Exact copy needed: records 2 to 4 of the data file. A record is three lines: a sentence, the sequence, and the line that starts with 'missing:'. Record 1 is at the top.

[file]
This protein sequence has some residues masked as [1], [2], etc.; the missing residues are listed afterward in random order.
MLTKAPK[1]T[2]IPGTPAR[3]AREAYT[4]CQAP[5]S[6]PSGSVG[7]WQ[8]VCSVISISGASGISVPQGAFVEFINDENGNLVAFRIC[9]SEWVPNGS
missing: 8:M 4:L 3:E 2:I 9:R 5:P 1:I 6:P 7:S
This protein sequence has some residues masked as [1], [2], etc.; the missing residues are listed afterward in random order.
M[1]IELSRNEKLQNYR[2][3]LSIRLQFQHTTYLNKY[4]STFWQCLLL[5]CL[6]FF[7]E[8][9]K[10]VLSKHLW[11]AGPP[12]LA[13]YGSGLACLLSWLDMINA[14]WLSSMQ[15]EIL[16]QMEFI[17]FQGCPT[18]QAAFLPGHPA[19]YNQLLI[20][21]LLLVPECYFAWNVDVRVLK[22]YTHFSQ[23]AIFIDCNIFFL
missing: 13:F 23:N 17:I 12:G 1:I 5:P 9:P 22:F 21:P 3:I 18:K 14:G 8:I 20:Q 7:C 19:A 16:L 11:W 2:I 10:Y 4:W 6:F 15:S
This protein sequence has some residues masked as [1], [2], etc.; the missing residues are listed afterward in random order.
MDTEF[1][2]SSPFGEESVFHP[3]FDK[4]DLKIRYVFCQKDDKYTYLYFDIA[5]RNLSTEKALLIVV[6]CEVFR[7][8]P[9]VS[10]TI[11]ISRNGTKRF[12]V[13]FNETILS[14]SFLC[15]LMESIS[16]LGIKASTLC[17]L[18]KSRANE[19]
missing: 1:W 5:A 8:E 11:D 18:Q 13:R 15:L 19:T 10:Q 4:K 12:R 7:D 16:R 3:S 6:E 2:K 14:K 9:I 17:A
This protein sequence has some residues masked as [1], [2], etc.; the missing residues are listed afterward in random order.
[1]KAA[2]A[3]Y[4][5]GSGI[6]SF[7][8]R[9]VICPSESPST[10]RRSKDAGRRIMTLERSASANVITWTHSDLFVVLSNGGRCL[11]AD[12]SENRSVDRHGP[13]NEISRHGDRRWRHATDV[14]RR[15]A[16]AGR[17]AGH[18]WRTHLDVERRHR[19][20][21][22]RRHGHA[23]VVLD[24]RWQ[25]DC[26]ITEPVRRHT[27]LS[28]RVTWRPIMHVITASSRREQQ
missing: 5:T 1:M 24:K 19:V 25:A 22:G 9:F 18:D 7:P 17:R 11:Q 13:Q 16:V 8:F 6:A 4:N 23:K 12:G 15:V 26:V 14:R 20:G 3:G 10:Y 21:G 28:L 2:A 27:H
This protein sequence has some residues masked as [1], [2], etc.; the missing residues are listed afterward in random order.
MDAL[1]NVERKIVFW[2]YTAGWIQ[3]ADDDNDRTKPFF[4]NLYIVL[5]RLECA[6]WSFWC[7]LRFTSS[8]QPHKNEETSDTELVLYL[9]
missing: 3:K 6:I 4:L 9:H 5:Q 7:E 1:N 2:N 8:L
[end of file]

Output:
This protein sequence has some residues masked as [1], [2], etc.; the missing residues are listed afterward in random order.
M[1]IELSRNEKLQNYR[2][3]LSIRLQFQHTTYLNKY[4]STFWQCLLL[5]CL[6]FF[7]E[8][9]K[10]VLSKHLW[11]AGPP[12]LA[13]YGSGLACLLSWLDMINA[14]WLSSMQ[15]EIL[16]QMEFI[17]FQGCPT[18]QAAFLPGHPA[19]YNQLLI[20][21]LLLVPECYFAWNVDVRVLK[22]YTHFSQ[23]AIFIDCNIFFL
missing: 13:F 23:N 17:I 12:G 1:I 5:P 9:P 22:F 21:P 3:I 18:K 14:G 8:I 20:Q 7:C 19:A 16:L 11:W 2:I 10:Y 4:W 6:F 15:S
This protein sequence has some residues masked as [1], [2], etc.; the missing residues are listed afterward in random order.
MDTEF[1][2]SSPFGEESVFHP[3]FDK[4]DLKIRYVFCQKDDKYTYLYFDIA[5]RNLSTEKALLIVV[6]CEVFR[7][8]P[9]VS[10]TI[11]ISRNGTKRF[12]V[13]FNETILS[14]SFLC[15]LMESIS[16]LGIKASTLC[17]L[18]KSRANE[19]
missing: 1:W 5:A 8:E 11:D 18:Q 13:R 15:L 19:T 10:Q 4:K 12:R 7:D 16:R 3:S 6:E 2:K 14:K 9:I 17:A
This protein sequence has some residues masked as [1], [2], etc.; the missing residues are listed afterward in random order.
[1]KAA[2]A[3]Y[4][5]GSGI[6]SF[7][8]R[9]VICPSESPST[10]RRSKDAGRRIMTLERSASANVITWTHSDLFVVLSNGGRCL[11]AD[12]SENRSVDRHGP[13]NEISRHGDRRWRHATDV[14]RR[15]A[16]AGR[17]AGH[18]WRTHLDVERRHR[19][20][21][22]RRHGHA[23]VVLD[24]RWQ[25]DC[26]ITEPVRRHT[27]LS[28]RVTWRPIMHVITASSRREQQ
missing: 5:T 1:M 24:K 19:V 25:A 22:G 9:F 18:D 7:P 17:R 11:Q 13:Q 16:V 8:F 6:A 4:N 23:K 12:G 15:V 26:V 14:R 20:G 3:G 10:Y 21:G 28:L 2:A 27:H